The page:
The inshore lifeboat and three volunteer crew launched at 8.45pm after the inflatable was reported drifting out to sea from Fishguard harbour. The flimsy inflatable and the young men onboard were taken under tow back to the area of Goodwick beach and they were again spoken to regarding the dangers of inflatable craft. On this occasion there was an off-shore wind and an ebbing tide which potentially presented much more dangerous conditions for the persons onboard.

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Rosslare ready to go it alone

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THE UK Government stands ready to revoke legislation governing the relationship between the ports of Fishguard and Rosslare.

The abolition of the current arrangements is a step closer according to Irish newspaper reports of a recent meeting between Transport Secretary Chris Grayling and Fianna Fáil’s transport spokesperson Robert Troy and Wexford TD James Browne.

According to the reports, Mr Grayling told the Irish politicians that the UK has ‘no strategic or economic’ interest in keeping the ports’ governance structure.

The Irish Government, meanwhile, regards Rosslare as a major part of its Brexit plans and has acquired further land to provide additional facilities there.

The ports are governed by a UK Act of Parliament from 1888, which created the Fishguard and Rosslare Railways and Harbour Company.

The Act continued to govern the relationship between the Ports, even after most of Ireland secured its independence from the – then – British empire.

However, the old legislation has – in the view of Irish TD James Browne – hindered the Irish Government’s ability to expand activities at Rosslare to the benefit of the local and Irish economies.

Stena Line: Looking at the long term development of both ports

Fishguard and Rosslare ports are part of the one company, namely the Fishguard and Rosslare Railway and Harbours Company set up by an Act of Parliament.

Mr Browne explained to The Herald: “In effect, ownership of the port lies with UK government. But in turn the ports are effectively run as private companies: Irish Rail control and operate the Rosslare end and Stena control and operate the Fishguard side and there is an agreement in place as to the division of profits of the company.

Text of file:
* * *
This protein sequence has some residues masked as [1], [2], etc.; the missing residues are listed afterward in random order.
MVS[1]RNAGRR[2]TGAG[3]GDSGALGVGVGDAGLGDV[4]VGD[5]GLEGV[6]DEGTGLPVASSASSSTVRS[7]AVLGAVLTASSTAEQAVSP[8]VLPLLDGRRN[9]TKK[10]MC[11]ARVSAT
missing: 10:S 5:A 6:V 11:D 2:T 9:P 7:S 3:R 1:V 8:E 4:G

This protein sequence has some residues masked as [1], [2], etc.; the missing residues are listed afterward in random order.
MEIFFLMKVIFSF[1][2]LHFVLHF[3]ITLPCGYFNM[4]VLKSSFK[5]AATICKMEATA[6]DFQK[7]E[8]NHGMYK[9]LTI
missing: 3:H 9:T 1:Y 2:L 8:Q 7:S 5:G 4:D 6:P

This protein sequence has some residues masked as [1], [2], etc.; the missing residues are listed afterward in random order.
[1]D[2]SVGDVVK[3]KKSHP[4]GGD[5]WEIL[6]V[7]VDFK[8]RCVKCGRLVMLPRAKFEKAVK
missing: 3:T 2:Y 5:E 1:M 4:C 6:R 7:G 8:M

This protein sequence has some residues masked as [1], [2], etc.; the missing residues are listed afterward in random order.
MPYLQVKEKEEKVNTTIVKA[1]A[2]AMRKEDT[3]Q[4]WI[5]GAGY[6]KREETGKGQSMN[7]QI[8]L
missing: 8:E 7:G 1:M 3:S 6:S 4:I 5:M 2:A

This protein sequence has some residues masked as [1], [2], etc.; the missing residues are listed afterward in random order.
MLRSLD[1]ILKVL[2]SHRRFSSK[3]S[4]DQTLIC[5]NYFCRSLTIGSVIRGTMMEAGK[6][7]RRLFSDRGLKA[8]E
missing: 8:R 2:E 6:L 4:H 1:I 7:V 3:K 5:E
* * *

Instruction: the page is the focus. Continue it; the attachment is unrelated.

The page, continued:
“In Ireland, this complex and archaic ownership model has regularly been cited as an inhibiting factor in the development of the port. In short, no one will invest in a port whose ownership is unclear.”
The opportunity is not, however, all on one side, says the Wexford TD: “The decoupling of the two ports, and the transfer of Rosslare to Irish state ownership would free up both ports from this complex ownership model and allow investment in the ports.”

Mr Browne also highlighted the potential for growth in economic activity in West Wales’ closest trading neighbour: “Dublin Port is so busy that it is turning away business. Rosslare Port is in an ideal geographical location to attract shipping business and to take the pressure off of Dublin. Port. It, in turn, would act as an economic driver for the entire South East of Ireland.”

Preseli Pembrokeshire MP Stephen Crabb told us: Stephen: “The importance of the Fishguard – Rosslare ferry connection is unquestionable with 80% of all goods from Ireland passing through Welsh ports.
“However, the historic legal framework for the ports is outdated and does not give either side the freedom they need to develop and innovate. I can well understand why change is being sought at this time.

“I have met with the management on both sides of the Irish Sea to discuss Brexit planning and other aspects of the industry and will continue to do so.”

Ian Hampton, Chief People and Communications Officer, Stena Line said: “Stena Line hopes that by removing the historical legislation that governs the status of The Fishguard Rosslare Railways and Harbour Company it will enable Stena Line and the Irish Government to work closer together creating greater opportunity, such as the options for the long term development of both the respective ports.”